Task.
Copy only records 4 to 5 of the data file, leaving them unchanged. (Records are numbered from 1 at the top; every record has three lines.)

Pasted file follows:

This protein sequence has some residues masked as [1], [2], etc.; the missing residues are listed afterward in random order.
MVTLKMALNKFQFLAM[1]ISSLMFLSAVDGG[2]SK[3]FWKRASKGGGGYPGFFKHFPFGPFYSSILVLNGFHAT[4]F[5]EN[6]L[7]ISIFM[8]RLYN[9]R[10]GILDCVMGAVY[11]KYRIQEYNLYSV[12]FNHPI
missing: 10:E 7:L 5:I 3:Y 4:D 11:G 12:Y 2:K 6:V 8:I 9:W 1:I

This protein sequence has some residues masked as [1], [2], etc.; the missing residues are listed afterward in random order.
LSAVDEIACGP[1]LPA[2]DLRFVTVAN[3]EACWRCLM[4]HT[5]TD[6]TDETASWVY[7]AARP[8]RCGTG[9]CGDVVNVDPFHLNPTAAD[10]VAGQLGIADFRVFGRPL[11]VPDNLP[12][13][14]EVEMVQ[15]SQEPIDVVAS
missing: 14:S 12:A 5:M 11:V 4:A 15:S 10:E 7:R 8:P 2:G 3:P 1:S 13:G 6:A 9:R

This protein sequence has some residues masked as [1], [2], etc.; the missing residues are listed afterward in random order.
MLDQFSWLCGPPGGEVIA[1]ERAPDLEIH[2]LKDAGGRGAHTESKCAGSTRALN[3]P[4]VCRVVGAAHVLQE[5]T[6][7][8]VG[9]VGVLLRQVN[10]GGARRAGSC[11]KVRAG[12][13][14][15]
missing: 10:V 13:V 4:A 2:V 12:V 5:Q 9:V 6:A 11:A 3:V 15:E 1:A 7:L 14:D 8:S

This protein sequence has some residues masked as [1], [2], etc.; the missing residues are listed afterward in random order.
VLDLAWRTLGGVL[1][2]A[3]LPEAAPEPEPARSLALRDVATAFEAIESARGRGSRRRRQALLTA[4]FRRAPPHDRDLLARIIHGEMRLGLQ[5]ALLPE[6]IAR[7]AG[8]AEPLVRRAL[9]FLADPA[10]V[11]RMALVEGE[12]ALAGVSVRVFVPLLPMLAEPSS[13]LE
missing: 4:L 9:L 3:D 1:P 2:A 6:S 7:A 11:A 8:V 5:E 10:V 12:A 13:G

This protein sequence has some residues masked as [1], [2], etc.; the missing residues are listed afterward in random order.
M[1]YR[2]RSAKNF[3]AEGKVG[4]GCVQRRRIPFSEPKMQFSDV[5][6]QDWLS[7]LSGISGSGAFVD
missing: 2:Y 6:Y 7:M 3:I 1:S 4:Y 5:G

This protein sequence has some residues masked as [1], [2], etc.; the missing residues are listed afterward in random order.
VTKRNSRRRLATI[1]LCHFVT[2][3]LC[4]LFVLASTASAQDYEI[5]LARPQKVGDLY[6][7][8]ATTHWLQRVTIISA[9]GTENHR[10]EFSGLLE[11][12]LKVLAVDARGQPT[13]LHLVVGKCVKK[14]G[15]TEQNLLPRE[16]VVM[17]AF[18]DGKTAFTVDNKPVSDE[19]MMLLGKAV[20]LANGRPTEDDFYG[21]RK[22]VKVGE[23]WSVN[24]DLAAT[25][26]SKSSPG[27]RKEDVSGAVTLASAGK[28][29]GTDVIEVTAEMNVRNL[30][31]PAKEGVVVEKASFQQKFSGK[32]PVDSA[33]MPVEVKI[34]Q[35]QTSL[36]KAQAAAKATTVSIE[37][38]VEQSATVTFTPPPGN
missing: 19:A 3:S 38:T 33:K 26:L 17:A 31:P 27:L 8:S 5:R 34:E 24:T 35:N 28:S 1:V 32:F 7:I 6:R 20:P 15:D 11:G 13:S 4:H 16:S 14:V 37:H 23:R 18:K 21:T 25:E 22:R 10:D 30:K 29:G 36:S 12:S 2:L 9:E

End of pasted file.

This protein sequence has some residues masked as [1], [2], etc.; the missing residues are listed afterward in random order.
VLDLAWRTLGGVL[1][2]A[3]LPEAAPEPEPARSLALRDVATAFEAIESARGRGSRRRRQALLTA[4]FRRAPPHDRDLLARIIHGEMRLGLQ[5]ALLPE[6]IAR[7]AG[8]AEPLVRRAL[9]FLADPA[10]V[11]RMALVEGE[12]ALAGVSVRVFVPLLPMLAEPSS[13]LE
missing: 4:L 9:L 3:D 1:P 2:A 6:S 7:A 11:A 8:V 5:E 10:V 12:A 13:G

This protein sequence has some residues masked as [1], [2], etc.; the missing residues are listed afterward in random order.
M[1]YR[2]RSAKNF[3]AEGKVG[4]GCVQRRRIPFSEPKMQFSDV[5][6]QDWLS[7]LSGISGSGAFVD
missing: 2:Y 6:Y 7:M 3:I 1:S 4:Y 5:G